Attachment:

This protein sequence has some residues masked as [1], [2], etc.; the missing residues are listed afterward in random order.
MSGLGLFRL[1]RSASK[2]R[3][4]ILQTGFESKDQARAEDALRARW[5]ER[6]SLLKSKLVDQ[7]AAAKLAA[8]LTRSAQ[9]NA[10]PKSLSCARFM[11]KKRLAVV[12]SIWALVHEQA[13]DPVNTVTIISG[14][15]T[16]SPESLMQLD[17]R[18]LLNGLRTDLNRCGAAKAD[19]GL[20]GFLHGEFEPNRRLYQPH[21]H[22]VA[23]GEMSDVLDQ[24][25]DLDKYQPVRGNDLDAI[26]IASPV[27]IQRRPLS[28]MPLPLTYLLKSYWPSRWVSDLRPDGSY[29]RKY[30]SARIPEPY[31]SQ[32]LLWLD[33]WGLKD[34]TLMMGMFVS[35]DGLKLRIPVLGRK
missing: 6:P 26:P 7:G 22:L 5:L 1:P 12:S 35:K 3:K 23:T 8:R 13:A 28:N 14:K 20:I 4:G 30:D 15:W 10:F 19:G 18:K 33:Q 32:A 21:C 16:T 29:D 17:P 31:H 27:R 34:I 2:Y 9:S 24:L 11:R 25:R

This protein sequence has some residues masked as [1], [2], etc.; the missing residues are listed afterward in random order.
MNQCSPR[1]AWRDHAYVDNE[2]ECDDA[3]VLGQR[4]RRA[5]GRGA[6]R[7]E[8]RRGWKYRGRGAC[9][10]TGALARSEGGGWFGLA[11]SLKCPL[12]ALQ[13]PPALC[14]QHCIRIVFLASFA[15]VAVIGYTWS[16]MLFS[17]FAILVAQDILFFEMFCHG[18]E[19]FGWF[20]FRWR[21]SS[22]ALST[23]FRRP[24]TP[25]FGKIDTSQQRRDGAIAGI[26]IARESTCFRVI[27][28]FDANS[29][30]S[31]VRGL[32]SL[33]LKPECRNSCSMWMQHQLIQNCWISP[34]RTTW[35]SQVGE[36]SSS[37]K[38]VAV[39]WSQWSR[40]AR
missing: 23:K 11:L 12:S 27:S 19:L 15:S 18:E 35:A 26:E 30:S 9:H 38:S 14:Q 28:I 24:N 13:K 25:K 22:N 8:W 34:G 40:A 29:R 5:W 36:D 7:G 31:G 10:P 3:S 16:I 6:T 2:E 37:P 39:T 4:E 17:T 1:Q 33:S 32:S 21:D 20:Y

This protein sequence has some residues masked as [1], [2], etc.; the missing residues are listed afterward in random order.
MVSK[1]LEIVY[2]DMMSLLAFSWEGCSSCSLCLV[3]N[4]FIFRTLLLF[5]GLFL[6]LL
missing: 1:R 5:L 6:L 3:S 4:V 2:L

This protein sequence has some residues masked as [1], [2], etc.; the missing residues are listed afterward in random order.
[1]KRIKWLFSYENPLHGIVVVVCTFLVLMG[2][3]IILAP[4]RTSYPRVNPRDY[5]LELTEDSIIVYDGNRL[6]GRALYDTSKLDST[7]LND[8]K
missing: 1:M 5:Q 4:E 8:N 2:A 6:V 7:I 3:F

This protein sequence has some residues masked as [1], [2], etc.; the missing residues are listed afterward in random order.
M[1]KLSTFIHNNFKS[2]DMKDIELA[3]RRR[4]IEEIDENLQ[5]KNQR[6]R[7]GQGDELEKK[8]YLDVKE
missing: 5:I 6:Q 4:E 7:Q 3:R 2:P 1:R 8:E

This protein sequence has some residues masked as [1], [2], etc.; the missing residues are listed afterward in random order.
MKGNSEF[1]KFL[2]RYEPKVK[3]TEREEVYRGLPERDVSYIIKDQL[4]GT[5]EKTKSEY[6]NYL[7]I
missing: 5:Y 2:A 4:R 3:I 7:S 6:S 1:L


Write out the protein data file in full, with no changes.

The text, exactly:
This protein sequence has some residues masked as [1], [2], etc.; the missing residues are listed afterward in random order.
MSGLGLFRL[1]RSASK[2]R[3][4]ILQTGFESKDQARAEDALRARW[5]ER[6]SLLKSKLVDQ[7]AAAKLAA[8]LTRSAQ[9]NA[10]PKSLSCARFM[11]KKRLAVV[12]SIWALVHEQA[13]DPVNTVTIISG[14][15]T[16]SPESLMQLD[17]R[18]LLNGLRTDLNRCGAAKAD[19]GL[20]GFLHGEFEPNRRLYQPH[21]H[22]VA[23]GEMSDVLDQ[24][25]DLDKYQPVRGNDLDAI[26]IASPV[27]IQRRPLS[28]MPLPLTYLLKSYWPSRWVSDLRPDGSY[29]RKY[30]SARIPEPY[31]SQ[32]LLWLD[33]WGLKD[34]TLMMGMFVS[35]DGLKLRIPVLGRK
missing: 6:P 26:P 7:G 22:L 5:L 1:P 12:S 35:K 3:K 23:T 8:R 13:A 28:N 14:K 20:I 4:G 30:D 15:W 10:F 19:G 18:K 33:Q 32:A 21:C 16:T 29:D 17:P 31:H 27:R 34:I 2:Y 9:S 24:L 11:R 25:R

This protein sequence has some residues masked as [1], [2], etc.; the missing residues are listed afterward in random order.
MNQCSPR[1]AWRDHAYVDNE[2]ECDDA[3]VLGQR[4]RRA[5]GRGA[6]R[7]E[8]RRGWKYRGRGAC[9][10]TGALARSEGGGWFGLA[11]SLKCPL[12]ALQ[13]PPALC[14]QHCIRIVFLASFA[15]VAVIGYTWS[16]MLFS[17]FAILVAQDILFFEMFCHG[18]E[19]FGWF[20]FRWR[21]SS[22]ALST[23]FRRP[24]TP[25]FGKIDTSQQRRDGAIAGI[26]IARESTCFRVI[27][28]FDANS[29][30]S[31]VRGL[32]SL[33]LKPECRNSCSMWMQHQLIQNCWISP[34]RTTW[35]SQVGE[36]SSS[37]K[38]VAV[39]WSQWSR[40]AR
missing: 23:K 11:L 12:S 27:S 19:L 15:S 18:E 35:A 26:E 30:S 9:H 38:S 14:Q 28:I 24:N 13:K 25:K 22:N 8:W 34:G 40:A 29:R 5:W 36:D 7:G 31:G 10:P 3:S 16:I 6:T 2:E 37:P 39:T 4:E 17:T 1:Q 33:S 32:S 21:D 20:Y

This protein sequence has some residues masked as [1], [2], etc.; the missing residues are listed afterward in random order.
MVSK[1]LEIVY[2]DMMSLLAFSWEGCSSCSLCLV[3]N[4]FIFRTLLLF[5]GLFL[6]LL
missing: 1:R 5:L 6:L 3:S 4:V 2:L

This protein sequence has some residues masked as [1], [2], etc.; the missing residues are listed afterward in random order.
[1]KRIKWLFSYENPLHGIVVVVCTFLVLMG[2][3]IILAP[4]RTSYPRVNPRDY[5]LELTEDSIIVYDGNRL[6]GRALYDTSKLDST[7]LND[8]K
missing: 1:M 5:Q 4:E 8:N 2:A 6:V 7:I 3:F

This protein sequence has some residues masked as [1], [2], etc.; the missing residues are listed afterward in random order.
M[1]KLSTFIHNNFKS[2]DMKDIELA[3]RRR[4]IEEIDENLQ[5]KNQR[6]R[7]GQGDELEKK[8]YLDVKE
missing: 5:I 6:Q 4:E 7:Q 3:R 2:P 1:R 8:E

This protein sequence has some residues masked as [1], [2], etc.; the missing residues are listed afterward in random order.
MKGNSEF[1]KFL[2]RYEPKVK[3]TEREEVYRGLPERDVSYIIKDQL[4]GT[5]EKTKSEY[6]NYL[7]I
missing: 5:Y 2:A 4:R 3:I 7:S 6:S 1:L